The bill exempting Prime Ministers from criminal prosecution: “A New Low in the Attack on the Rule of Law”

MQG called upon Knesset Member Nissan Slomianski to prevent the introduction of the bill intended by KM David Amsalem, from the Likud, which seeks to free the incumbent Prime Minister from criminal prosecution. We call it: “ A New Low in the Attack on the Rule of Law”.

MQG recently addressed Knesset Member Nissan Slomianski, Chairman of the Knesset Committee on Constitution, Law and Justice, following MK David Amsalem’s declared intention to advance a bill that would exempt the incumbent Prime Minister from criminal prosecution, on what MK Amsalem terms “light” matters. The justification adduced for this exemption is that prime ministers in Israel are too often embroiled in criminal investigations, which interferes too much with their duties and responsibilities as prime minister.


MK David Amsalem

In the view of MQG, this is a new low in the attacks on the Rule of Law, and it reveals a lack of understanding of the position of Prime Minister in a democratic system, as “first amongst equals”. The proposed bill shows profound contempt of the judgement of the agencies of law enforcement in deciding when to investigate those suspected of criminal behavior. This bill cynically turns the wrong-doer into the “victim”. It spits in the face of the Israeli public who is entitled to demand that those in government positions be above taint.

This new low in the attack on the Rule of Law is incompatible with a democratic system. The Rule of Law is one of the foundations of a democratic system of government; it means that the same law applies to all: from the common citizen to the highest office holders – and no person is above the law.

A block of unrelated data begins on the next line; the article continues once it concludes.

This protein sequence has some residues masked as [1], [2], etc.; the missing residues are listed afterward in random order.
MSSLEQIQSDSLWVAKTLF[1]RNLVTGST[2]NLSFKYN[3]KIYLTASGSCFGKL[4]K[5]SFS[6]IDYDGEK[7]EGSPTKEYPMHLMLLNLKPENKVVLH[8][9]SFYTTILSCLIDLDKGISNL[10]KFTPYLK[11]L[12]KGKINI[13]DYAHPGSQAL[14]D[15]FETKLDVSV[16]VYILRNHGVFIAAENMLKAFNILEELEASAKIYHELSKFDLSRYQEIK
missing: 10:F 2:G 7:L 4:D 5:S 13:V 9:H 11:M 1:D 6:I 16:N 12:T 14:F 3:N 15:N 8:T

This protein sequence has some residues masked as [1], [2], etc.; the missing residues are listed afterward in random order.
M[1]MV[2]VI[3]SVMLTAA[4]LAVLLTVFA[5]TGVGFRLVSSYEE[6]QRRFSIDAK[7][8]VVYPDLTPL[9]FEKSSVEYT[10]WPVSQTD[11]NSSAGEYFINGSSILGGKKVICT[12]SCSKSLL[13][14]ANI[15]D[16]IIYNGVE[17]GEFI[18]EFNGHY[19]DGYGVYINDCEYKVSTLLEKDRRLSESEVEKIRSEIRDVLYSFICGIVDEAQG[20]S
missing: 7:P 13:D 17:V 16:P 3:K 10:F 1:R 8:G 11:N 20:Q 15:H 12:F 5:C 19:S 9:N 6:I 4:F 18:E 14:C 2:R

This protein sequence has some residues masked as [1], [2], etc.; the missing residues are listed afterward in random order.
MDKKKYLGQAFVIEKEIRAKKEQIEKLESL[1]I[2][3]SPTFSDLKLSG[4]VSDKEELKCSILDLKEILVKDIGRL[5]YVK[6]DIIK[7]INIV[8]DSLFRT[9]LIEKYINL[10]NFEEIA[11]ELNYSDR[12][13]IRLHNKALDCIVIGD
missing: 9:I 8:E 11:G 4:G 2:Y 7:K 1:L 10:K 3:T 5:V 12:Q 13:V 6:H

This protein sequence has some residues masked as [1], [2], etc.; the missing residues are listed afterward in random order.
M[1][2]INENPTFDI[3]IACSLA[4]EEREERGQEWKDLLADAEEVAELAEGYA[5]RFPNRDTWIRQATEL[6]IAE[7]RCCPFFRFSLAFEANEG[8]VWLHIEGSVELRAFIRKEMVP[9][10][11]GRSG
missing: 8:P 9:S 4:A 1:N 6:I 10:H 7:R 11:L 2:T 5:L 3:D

If this bill was to be enacted into law, the Prime Minister would be exempt from prosecution, for example, if he/she avoided declaring monies he/she brought into Israel or deposited abroad (according to the 2000 law prohibiting money laundering); or if he/she was neglectful in the safekeeping of classified documents (according to the 119 clause of the criminal code from 1977); or if he/she inaccurately reported on the deliberations of Commissions of Investigation (according to clause 251 of the Criminal Code).

It is inconceivable to allow any person to be exempt from criminal prosecution, no matter how important or “busy” that person may be. Exactly the opposite is true: a strong democracy is measured by its capacity to treat equally those with the least power, just as those with the most power.

It bears mentioning that introducing this bill at this particular moment – when Prime Minister Netanyahu is being investigated by the police, and the details of the investigation are in the shadows – shows an even more flawed intent than introducing it at a time when no such investigations are being conducted. It is difficult not to see in this crude legislative proposal an attempt by a member of the PM’s party to protect his party’s leader while spitting in the face of the Israeli public.

The Israeli public deserves to demand that those who run for leadership positions be people of upright character who don’t hide skeletons in the closet, and who are not prone to criminal entanglements during their terms in office. This is such an elementary expectation that we are aghast that there is even the need to spell it out.